Symmetric cryptography algorithms are utilized when a single key is used to both encrypt and decrypt data. RC4 (Ronald’s Code Version 4) designed in 1987 and published in 1994 is one of such algorithms which performs relatively fast and for many years had widespread usage in cryptography protocols such as in SSL/TLS and also in WiFi security. (In the recent years it has been suggested to be deprecated or be replaced by some revised versions but still in extensive use)

Although very popular and effective, the algorithm itself is relatively simple (but smart). In this post we step through different stages to encrypt and decrypt data using RC4.

- RC4 is a stream cipher algorithm. The bytes are encrypted one by one and decrypted one by one.
- The encrypted and decrypted version of data in RC4 scheme are equal in size.
- The key is variable in size and is between 1 to 256 bytes long.
- The algorithm strength is only based on permutations of a vector using which the overall encryption/decryption operations are performed.
- The algorithm shows fast running in software and so is appropriate for the occasions that the encryption/decryption must be done within short time limits to avoid the users feeling delays. One of the most familiar examples would be in TLS communication.
- The algorithm is generally resistant against cryptanalysis attacks.

**Cryptanalysis**

Sometimes it’s possible to decrypt some encrypted data without having the associated key. This may be possible by by analyzing the cipher data and leveraging some known characteristics of the corresponding plain text. Consider an example where we use a simple alphabetic map to encrypt plain English text. The encryption/decryption in this example works by substituting each letter with what is specified in the map for that letter. So if our map is something like this:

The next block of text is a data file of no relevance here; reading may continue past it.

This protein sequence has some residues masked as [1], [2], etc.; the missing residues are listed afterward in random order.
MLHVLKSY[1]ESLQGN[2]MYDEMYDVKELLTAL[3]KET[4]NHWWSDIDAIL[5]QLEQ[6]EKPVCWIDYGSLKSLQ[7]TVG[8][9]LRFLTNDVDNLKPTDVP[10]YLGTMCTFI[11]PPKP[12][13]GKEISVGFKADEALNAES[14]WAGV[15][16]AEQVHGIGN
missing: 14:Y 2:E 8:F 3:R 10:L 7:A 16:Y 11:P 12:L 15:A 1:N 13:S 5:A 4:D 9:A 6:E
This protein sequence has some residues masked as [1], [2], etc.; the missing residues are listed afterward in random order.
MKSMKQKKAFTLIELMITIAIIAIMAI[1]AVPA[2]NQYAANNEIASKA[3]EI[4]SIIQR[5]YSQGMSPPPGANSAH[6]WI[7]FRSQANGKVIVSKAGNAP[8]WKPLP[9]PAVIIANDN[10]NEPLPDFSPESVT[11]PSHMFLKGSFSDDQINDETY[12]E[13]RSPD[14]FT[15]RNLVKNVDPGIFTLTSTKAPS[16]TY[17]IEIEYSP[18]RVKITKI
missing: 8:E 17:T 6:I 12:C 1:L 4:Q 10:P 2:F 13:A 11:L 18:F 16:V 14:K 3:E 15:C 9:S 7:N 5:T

Plain: a b c d e f g h i j k l m n o p q r s t u v w x y z

Cipher: u h z y m j w c f v k x n r q d s b i p l a g e t o

Consequently encrypting a sample text like “Weather is hot today” will give this result as the corresponding cipher text:

“gmuicmbficqppqyut”

At the first look it might seem hard to guess the plain text (i.e encrypt the cipher) without having the related map using which the cipher text is generated. But since in this encryption scheme an invariant character is always used to replace another specific character (for example ‘a’ is always replaced by ‘u’ and vice versa) breaking the encryption is possible by cryptanalysis attacks. The reason is that the cipher text shares common nature characteristics with the plain language. These characteristics are related for example to the frequencies of characters in English or other regularities. Ergo if character “t” includes approximately 20% of the characters in an English text then its superseded character (which is “p” here) will also include almost 20% of the characters of a cipher text generated using this encryption system. Now if the attacker knows these relative frequencies of the characters in English texts, by calculating the frequencies of the characters of the generated cipher texts, he can correlate each cipher character to its plain version. The longer the cipher text is, the more accurate the attack can be performed. In the figure below you can see the relative frequencies of all characters in English[1]:

Having this, if the attacker sees for example the character “y” includes 12% of the cipher text he can infer this character is mapped to “e”. Continuing this strategy he can build the complete map and thus break the encryption.

This kind of encryption is usually simple to break since it reflects the same regularities of the original alphabet. But we see that this problem doesn’t exist for RC4 algorithm since a same byte maps to different values based on the permutation of *S* vector.

**RC4 algorithm**